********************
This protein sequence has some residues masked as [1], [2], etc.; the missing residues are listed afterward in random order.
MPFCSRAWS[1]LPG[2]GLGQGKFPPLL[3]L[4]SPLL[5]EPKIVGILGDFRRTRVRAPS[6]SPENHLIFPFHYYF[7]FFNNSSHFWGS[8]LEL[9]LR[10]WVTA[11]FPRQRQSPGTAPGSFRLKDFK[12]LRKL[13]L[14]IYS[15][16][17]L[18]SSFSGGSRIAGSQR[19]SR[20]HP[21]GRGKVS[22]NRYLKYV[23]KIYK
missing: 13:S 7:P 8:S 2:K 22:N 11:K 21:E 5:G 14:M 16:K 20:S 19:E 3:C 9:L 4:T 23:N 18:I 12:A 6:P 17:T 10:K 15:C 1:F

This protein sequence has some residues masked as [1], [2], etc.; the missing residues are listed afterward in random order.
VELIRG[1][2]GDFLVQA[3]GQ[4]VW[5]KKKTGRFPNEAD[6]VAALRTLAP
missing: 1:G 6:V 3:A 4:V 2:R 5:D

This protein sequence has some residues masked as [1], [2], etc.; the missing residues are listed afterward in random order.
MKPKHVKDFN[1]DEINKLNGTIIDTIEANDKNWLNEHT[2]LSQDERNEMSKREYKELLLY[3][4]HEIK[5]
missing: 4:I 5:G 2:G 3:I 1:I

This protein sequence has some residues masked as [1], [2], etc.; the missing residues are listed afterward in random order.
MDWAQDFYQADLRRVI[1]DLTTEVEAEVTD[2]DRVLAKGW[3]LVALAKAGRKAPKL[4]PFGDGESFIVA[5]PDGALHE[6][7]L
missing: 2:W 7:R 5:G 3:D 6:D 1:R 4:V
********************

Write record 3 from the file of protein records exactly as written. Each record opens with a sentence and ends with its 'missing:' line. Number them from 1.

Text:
This protein sequence has some residues masked as [1], [2], etc.; the missing residues are listed afterward in random order.
MKPKHVKDFN[1]DEINKLNGTIIDTIEANDKNWLNEHT[2]LSQDERNEMSKREYKELLLY[3][4]HEIK[5]
missing: 4:I 5:G 2:G 3:I 1:I